John and Laurie Simpson, co-owners of John’s Market, are known for helping neighbors in need.
OPINION: EDITOR'S NOTE
On my desk I have a little wooden sign with a gold frame around it. The sign says, “Don’t be afraid to be amazing.” This is my guiding force every day as I do my very best to shine a light on the wonderful industry we call grocery.
One of our favorite things to do at Progressive Grocer is to shine that light on the industry through our awards programs, many of which began accepting nominations this past January. Our Top Women in Grocery, GenNext, and Impact Awards are the leading and most prestigious honors in the industry for women, the next generation of grocery leaders, and those companies leading the way on sustainability topics such as food waste, diversity and recycling. We will celebrate all of these honorees during our special Grocery Industry Week events in November in Orlando, Fla.
We also have our Editors’ Picks contest, Category Captains and Outstanding Independents, which we just celebrated with a beautiful and emotional reception at the NGA Show in Las Vegas. We honored 25 indie grocers who all have a heartwarming story to tell about how they are truly making a difference in their communities. Independent operators such as Isom IGA, Redner’s Markets, Rademacher’s, and John’s Markets were honored, and it is a great privilege for us at Progressive Grocer to stand among these heroes, knowing the work they do every day to make their customers’ live just a little more special.
The owners of Troy, Kansas-based John’s Market were interviewed by their local newspaper, the St. Joseph News-Press, a few days after the reception. “Personally, I was in shock,” John Simpson, co-owner of John’s Market, told the newspaper. “I didn’t dream that our small store would even have a chance in a nationwide contest like this, but we were overjoyed.” I congratulated co-owners John and Laurie Simpson at the reception, but there’s something that I should have told them. I should have said, “Thank you for not being afraid to be amazing.”
John and Laurie’s store is the textbook definition of a hometown, family-run, rural grocery store. Troy is located about 70 miles north of Kansas City and has a population of approximately 7,500, with a median household income of $54,792. Without John’s Market, a lot of people in this community wouldn’t have access to quality groceries or quality customer service.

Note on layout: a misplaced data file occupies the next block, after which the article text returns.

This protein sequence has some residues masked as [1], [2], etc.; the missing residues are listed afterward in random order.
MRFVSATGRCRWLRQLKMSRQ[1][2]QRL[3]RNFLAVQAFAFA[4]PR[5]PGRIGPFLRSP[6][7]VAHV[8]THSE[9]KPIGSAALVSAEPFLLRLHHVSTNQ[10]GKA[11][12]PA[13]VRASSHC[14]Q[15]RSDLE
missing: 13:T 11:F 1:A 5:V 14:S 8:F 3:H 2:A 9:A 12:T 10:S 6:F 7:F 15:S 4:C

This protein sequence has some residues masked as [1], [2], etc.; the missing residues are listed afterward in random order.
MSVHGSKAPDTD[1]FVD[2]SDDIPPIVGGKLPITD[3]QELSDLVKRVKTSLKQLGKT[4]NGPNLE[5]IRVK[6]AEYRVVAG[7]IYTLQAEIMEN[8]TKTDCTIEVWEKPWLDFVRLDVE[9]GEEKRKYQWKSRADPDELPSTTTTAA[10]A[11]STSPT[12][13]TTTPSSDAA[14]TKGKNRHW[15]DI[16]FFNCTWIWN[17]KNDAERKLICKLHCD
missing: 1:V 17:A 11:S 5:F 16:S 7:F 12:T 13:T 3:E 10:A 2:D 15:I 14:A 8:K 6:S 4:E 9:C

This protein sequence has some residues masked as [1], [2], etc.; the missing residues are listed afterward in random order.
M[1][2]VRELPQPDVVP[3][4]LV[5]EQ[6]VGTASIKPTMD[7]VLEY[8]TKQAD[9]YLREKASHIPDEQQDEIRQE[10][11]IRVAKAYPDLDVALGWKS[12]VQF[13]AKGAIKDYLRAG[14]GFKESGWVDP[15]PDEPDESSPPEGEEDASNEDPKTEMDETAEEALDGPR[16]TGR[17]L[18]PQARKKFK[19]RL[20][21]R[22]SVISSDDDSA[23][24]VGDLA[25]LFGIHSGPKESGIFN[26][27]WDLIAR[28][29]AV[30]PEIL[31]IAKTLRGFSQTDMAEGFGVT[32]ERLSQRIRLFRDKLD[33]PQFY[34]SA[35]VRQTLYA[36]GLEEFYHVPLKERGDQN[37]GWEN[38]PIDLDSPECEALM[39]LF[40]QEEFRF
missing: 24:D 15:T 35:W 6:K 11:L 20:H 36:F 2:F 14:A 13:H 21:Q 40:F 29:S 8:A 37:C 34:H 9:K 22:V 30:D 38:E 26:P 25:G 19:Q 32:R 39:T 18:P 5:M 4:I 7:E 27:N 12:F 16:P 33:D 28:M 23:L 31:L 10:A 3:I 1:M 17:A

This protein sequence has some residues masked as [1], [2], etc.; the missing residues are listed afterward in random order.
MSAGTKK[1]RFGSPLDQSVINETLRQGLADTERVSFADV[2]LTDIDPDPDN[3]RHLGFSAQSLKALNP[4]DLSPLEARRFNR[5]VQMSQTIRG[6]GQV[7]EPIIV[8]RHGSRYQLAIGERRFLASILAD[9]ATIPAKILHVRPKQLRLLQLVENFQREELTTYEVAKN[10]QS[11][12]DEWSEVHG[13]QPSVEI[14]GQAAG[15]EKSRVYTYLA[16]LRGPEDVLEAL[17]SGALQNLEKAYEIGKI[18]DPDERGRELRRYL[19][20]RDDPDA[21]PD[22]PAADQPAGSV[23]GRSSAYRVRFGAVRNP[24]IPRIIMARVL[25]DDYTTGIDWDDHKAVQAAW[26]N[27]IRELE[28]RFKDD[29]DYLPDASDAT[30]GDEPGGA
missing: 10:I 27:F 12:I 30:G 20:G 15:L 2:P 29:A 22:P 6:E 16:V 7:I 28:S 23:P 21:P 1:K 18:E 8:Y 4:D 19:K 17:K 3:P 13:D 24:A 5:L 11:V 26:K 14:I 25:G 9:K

John’s Market is famous for helping neighbors in need. From offering special hours after a game to provide food to athletes, to delivering necessities to a customer whose house burned down on Thanksgiving, the retailer serves its community without hesitation.
Recently, one customer received a breast cancer diagnosis. Her family tradition for Thanksgiving was making oyster salad, but she was too sick to travel, so John’s Market brought the oysters to her. During the pandemic, John’s Market was the community’s “security blanket.” The retailer adjusted its business model and began offering contactless delivery, accepting phone orders and providing special shopping times for the most vulnerable, as well as adding online pizza ordering, pre-made sub sandwiches and much more.
John’s Market is a great reminder that grocery stores and their workers are a lifeline to communities across this great country. They show up every day to serve everyone, no matter the circumstances, whether they have spent 40 days or 40 years on the job, whether they are a large chain or a one-store operator like John’s Market. Grocery workers more often than not are never afraid to be amazing. And they deserve a lot more recognition than they receive. So send in those nominations for Top Women in Grocery, GenNext, Impact Awards, and our other programs. After an extraordinarily challenging few years, this industry deserves more recognition for its good deeds.
[For the complete list of Progressive Grocer's awards that honor the industry's amazing contributions, click here.]